South Carolina Superintendent of Education Mick Zais' decision not to seek re-election attracted 12 people vying for the open job, 8 Republicans and 4 Democrats. But the job itself has limited powers.
For example, many of the candidates are talking about the Common Core Standards and what they would do about them as superintendent. But Dr. Zais says state lawmakers have passed a law setting up a review of the standards next year, likely to change them. That means the new superintendent can't do anything about Common Core. "That's a done deal. That process is already moving ahead," Zais says.
So what are the big issues facing the next superintendent?
Zais says expanding school choice is one, and coming up with a way to measure teacher effectiveness is the other, so school districts can reward good teachers and help those who aren't as effective.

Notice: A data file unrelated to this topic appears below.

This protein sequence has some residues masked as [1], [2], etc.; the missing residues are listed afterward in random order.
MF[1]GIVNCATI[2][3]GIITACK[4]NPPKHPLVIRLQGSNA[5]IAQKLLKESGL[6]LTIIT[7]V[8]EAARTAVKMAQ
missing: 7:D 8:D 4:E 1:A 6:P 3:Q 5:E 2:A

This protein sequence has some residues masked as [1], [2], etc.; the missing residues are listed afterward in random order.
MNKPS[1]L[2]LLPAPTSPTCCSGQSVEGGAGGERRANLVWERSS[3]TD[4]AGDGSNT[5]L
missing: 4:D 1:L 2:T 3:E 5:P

"After all is said and done, we know that the single most important thing in a child's education, after the home environment, is that man or woman in the front of the classroom," he says. "And we also know that there are enormous differences in the effectiveness of teachers."
The state superintendent administers numerous federal and state education programs, but actually has no power to make policy or even set the state's education budget. The superintendent makes a budget recommendation and can advocate on behalf of policies, but has no way to put them in place on his own.
"The state superintendent has to be a spokesperson and use his access to the media, and the bully pulpit, to shape public opinion so that will come to bear in our General Assembly to shape policy," he says.